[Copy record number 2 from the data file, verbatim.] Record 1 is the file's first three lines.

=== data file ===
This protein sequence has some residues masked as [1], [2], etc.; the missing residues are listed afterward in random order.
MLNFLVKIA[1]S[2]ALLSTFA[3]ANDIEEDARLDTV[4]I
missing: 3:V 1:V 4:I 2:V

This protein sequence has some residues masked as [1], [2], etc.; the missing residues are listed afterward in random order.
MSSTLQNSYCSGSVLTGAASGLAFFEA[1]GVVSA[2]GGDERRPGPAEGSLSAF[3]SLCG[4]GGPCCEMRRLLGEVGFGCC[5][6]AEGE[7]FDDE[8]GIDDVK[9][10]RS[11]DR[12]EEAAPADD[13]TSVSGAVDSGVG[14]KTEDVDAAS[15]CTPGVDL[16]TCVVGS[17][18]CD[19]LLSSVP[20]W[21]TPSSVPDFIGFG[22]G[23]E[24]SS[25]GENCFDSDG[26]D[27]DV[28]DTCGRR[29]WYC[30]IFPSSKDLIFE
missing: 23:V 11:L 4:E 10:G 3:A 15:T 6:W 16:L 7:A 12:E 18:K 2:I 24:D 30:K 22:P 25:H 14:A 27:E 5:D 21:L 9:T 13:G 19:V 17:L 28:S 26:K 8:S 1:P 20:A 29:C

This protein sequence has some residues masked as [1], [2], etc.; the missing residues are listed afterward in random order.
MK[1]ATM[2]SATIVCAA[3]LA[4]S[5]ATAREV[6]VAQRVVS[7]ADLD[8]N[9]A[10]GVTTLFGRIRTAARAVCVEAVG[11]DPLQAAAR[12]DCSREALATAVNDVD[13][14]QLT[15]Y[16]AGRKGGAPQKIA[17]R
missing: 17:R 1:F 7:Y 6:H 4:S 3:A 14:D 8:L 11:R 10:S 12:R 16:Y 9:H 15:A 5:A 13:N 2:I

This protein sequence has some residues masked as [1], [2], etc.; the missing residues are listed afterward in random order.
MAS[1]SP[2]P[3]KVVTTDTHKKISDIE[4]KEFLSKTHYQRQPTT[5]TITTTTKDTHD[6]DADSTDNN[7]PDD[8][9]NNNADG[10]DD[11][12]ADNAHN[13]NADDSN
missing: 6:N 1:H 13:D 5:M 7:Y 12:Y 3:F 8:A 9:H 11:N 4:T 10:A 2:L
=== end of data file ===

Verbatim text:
This protein sequence has some residues masked as [1], [2], etc.; the missing residues are listed afterward in random order.
MSSTLQNSYCSGSVLTGAASGLAFFEA[1]GVVSA[2]GGDERRPGPAEGSLSAF[3]SLCG[4]GGPCCEMRRLLGEVGFGCC[5][6]AEGE[7]FDDE[8]GIDDVK[9][10]RS[11]DR[12]EEAAPADD[13]TSVSGAVDSGVG[14]KTEDVDAAS[15]CTPGVDL[16]TCVVGS[17][18]CD[19]LLSSVP[20]W[21]TPSSVPDFIGFG[22]G[23]E[24]SS[25]GENCFDSDG[26]D[27]DV[28]DTCGRR[29]WYC[30]IFPSSKDLIFE
missing: 23:V 11:L 4:E 10:G 3:A 15:T 6:W 16:L 7:A 12:E 18:K 2:I 24:D 30:K 22:P 25:H 14:A 27:E 5:D 21:L 9:T 13:G 19:V 17:L 28:S 26:K 8:S 1:P 20:A 29:C